Mutual fund and alternative investment advisors alike have been racing to attract wealthy clients with a rash of new hedge funds over the past year.
Since the beginning of 2001, nearly two dozen investment advisors, including some high-profile players, have registered alternative investment products, most of them hedge funds.
New products include hedge funds of funds, funds that invest in private and illiquid securities, and funds that utilize sophisticated strategies such as long/short, market neutral or arbitrage. In fact, advisors have been so eager to tap into this market that they have even been offering products with lower than usual investment minimums, to secure even a small slice of the alternative investments pie.
"The mutual fund industry has recognized that this is an asset class that is here to stay, and offers higher management and incentive fees," said Bruce Lipnick, president of Asset Alliance Corp. of New York, an alternative investment company.
Within the mutual fund world, new product innovators include AXA Investment Managers; Montgomery Asset Management; OppenheimerFunds, through its subsidiary Undiscovered Managers; and Putnam Investments, in a joint venture with Thomas H. Lee Partners.
But non-mutual fund managers with long track records of managing alternative investments for institutional investors and wealthy clients, have also been increasing their hedge fund product arrays. For fund companies hoping to get into the potentially lucrative hedge fund marketplace, these experienced managers will indeed prove stiff competition.
Just last month, two veteran alternative investment managers registered hedge funds and more advisors are rumored to be ready to enter the market.
Aetos Alternatives Management, a new advisory company founded this past January, and a subsidiary of Aetos Capital, LLC of New York, registered its first four hedge funds of funds. These include the Aetos Distressed Investment Strategies Fund, Aetos Long/Short Strategies Fund, Aetos Market Neutral Strategies Fund and the Aetos Multi-Strategy Arbitrage Fund. Aetos currently manages $240 million in alternative investment assets. Its two primary executives have histories managing alternative investment assets for large university endowments.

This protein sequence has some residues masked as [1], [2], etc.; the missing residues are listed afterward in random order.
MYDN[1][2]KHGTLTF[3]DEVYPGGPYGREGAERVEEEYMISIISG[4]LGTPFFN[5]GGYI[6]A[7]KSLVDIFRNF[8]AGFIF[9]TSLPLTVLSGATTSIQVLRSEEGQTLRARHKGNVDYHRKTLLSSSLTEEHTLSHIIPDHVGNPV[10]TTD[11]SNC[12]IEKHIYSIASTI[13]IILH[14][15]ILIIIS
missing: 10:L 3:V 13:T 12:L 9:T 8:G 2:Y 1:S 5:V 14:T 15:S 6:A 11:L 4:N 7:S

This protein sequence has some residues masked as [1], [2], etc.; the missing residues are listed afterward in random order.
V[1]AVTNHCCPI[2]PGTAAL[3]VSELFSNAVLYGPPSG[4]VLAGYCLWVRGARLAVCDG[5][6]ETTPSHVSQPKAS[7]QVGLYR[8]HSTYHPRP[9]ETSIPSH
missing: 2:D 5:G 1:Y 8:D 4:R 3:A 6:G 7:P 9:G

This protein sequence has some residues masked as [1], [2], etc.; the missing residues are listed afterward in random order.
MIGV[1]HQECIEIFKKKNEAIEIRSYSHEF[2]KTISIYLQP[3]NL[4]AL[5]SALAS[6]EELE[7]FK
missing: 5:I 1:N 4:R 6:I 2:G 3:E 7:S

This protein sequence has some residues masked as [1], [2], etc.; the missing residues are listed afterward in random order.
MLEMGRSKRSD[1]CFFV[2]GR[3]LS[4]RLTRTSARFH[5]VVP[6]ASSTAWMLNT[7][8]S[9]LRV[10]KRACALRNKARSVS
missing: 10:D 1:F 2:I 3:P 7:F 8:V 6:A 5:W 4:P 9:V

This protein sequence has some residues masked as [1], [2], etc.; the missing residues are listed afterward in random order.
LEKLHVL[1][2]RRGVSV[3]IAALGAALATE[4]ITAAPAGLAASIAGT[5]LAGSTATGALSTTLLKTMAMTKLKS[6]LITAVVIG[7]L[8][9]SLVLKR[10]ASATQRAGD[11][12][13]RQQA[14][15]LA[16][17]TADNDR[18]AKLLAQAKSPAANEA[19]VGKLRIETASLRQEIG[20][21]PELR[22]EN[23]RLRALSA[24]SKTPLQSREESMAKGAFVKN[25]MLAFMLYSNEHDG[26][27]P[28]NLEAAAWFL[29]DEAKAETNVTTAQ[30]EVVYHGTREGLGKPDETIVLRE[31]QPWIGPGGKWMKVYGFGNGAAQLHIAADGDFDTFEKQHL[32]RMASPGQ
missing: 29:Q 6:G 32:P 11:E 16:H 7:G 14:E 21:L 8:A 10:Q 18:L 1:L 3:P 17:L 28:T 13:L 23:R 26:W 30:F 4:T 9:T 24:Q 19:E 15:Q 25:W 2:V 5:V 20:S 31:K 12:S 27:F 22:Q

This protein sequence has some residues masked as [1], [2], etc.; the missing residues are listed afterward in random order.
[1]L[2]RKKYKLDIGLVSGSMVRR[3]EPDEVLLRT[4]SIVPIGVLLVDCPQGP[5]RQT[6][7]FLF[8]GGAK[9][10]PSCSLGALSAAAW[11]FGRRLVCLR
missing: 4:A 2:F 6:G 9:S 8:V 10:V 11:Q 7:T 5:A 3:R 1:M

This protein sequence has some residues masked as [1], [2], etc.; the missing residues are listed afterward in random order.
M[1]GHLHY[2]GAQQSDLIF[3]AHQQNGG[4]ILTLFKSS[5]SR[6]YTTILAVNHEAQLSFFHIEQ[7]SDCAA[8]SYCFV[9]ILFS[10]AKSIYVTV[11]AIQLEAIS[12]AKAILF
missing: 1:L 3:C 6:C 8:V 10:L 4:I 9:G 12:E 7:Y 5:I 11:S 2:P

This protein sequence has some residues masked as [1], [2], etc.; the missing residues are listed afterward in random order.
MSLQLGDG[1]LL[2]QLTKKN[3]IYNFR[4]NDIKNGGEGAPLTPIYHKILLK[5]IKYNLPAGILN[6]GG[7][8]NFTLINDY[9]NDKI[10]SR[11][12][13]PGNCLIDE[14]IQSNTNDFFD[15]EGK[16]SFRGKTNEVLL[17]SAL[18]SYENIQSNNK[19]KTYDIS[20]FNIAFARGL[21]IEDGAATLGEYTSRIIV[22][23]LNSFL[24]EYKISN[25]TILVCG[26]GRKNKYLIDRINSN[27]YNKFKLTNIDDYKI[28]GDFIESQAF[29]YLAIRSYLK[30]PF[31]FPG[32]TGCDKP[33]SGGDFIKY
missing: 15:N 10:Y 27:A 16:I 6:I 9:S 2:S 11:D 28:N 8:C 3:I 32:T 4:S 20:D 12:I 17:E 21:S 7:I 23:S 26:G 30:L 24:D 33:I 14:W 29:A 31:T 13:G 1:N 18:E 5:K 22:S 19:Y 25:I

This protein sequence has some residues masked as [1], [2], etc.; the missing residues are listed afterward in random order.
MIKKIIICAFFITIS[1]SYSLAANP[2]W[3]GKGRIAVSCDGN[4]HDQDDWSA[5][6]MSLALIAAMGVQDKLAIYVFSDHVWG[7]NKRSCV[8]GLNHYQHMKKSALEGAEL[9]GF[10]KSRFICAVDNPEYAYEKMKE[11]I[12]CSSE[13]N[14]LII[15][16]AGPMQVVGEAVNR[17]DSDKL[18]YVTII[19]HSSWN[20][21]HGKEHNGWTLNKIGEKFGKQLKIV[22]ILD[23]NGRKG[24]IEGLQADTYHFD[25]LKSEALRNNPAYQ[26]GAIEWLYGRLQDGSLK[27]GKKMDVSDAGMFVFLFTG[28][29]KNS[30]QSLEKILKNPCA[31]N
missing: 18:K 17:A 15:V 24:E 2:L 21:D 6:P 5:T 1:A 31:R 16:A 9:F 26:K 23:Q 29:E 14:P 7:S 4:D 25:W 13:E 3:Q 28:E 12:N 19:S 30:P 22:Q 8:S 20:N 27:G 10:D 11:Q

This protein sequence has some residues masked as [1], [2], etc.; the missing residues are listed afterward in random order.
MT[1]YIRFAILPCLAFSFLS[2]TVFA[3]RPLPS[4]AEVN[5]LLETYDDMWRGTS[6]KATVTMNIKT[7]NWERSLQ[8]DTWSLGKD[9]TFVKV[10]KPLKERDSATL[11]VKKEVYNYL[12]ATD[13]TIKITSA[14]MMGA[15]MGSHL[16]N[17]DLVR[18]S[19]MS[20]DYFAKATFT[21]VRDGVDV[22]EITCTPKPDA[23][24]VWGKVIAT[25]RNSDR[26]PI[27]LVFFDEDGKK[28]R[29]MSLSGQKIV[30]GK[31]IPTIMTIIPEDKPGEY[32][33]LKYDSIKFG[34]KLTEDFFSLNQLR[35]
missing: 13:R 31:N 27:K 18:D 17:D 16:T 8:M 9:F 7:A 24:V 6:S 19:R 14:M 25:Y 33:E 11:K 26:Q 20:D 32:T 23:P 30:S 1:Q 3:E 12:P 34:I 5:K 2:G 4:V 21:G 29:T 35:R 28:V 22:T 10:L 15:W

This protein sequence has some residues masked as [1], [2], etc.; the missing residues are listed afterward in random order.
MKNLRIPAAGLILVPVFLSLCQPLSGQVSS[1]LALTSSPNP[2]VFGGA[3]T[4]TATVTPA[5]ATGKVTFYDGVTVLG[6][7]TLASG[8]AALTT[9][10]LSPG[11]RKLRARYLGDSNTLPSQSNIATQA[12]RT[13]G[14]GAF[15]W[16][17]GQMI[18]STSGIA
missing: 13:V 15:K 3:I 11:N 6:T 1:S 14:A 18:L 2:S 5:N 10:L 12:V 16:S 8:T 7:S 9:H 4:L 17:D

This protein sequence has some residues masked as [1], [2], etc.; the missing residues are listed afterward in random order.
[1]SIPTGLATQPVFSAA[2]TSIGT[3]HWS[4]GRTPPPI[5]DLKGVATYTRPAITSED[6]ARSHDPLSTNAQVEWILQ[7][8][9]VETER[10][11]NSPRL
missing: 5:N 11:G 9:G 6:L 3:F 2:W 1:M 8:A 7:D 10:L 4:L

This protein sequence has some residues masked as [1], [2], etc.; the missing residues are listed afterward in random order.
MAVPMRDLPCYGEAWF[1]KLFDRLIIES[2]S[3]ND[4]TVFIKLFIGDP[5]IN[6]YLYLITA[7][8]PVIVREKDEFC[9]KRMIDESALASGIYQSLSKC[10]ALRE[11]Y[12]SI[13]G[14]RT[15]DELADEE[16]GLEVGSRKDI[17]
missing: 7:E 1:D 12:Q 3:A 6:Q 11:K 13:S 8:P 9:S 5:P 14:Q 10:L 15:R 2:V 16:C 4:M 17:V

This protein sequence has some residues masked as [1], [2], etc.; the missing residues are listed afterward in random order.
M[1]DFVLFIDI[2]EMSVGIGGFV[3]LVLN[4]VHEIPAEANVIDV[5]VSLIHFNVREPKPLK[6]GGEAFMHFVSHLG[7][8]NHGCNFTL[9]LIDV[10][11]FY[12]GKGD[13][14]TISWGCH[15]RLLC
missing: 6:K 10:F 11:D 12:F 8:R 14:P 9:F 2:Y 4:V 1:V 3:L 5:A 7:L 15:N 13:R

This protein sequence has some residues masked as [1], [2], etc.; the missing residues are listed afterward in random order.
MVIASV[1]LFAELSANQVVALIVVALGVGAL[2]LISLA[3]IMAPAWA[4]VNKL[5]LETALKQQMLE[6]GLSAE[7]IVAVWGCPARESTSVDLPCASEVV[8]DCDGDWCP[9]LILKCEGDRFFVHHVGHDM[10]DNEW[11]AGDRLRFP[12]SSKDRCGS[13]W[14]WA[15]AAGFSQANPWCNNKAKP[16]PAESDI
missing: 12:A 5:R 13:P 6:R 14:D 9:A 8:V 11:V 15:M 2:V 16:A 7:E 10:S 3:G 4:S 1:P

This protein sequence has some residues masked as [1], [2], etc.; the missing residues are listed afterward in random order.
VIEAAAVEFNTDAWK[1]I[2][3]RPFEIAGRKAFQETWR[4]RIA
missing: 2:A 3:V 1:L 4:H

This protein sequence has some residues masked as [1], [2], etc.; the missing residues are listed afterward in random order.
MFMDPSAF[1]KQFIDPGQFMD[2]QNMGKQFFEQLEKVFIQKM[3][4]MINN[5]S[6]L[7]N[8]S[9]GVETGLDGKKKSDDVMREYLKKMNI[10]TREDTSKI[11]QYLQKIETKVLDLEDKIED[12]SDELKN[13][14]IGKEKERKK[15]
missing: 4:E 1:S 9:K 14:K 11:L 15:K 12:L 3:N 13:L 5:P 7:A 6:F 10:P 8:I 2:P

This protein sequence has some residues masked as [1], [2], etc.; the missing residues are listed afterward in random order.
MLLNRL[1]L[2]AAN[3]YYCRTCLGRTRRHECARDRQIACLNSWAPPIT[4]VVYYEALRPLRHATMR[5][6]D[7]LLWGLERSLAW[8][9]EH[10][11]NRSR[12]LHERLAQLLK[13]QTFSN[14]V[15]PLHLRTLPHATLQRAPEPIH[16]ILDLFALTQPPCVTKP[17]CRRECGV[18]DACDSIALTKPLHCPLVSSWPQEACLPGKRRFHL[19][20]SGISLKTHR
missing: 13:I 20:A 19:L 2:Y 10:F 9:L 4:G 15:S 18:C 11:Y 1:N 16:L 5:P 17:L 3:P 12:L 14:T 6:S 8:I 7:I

Similarly, on March 29, Torrey Associates of New York registered its own trio of hedge funds of funds: the Torrey International Strategy Partners Fund, the Torrey Multi-Strategy Partners Fund and the Torrey U.S. Strategy Partners Fund. Torrey currently manages $400 million for wealthy clients and institutions and is the advisor to Torrey Funds Management, a hedge fund complex of seven domestic and nine offshore hedge funds.
Besides the potential to tap into the wealthy market, another draw of the hedge fund market is the allure of more malleable investment products that don't move in tandem with either the stock or bond market, and offer the potential for higher returns and, therefore, greater profits.
Beating the Market
Poor market conditions over the past two years is another reason for the increased interest in alternative investments, said Bill Santos, chief marketing officer for Montgomery Asset Management of San Francisco. Montgomery is set to launch the Montgomery Partners Absolute Return Fund under its newly created alternative-investment division, Montgomery Partners, and has other alternative investment products in development.
Hedge funds have consistently beaten the stock market over the past two years, Santos noted. That track record, combined with the realization that world markets have become highly correlated and move in lockstep, has prompted fund advisors to look to other investment options, Santos said.
In addition, hedge fund target customers are investors with between $1 million and $5 million of net worth, which accounts for about 92% of the high-net-worth population, Santos said. "In the retail marketplace, everybody is coveting the $1 million to $5 million client," he added.
Tapping the institutional marketplace for alternative investments is a secondary market advisors are exploring. Montgomery's marketing, sales and distribution efforts, for example, will initially focus on wealthy individuals, with plans to later target institutional investors, such as endowments and foundations, Santos said.
Aetos, as well, will predominantly target such institutional investors as corporations, pension plans, endowments and even insurance companies, said Anne Casscells, managing director and CIO. She was previously the managing director and CIO of Stanford University's endowment.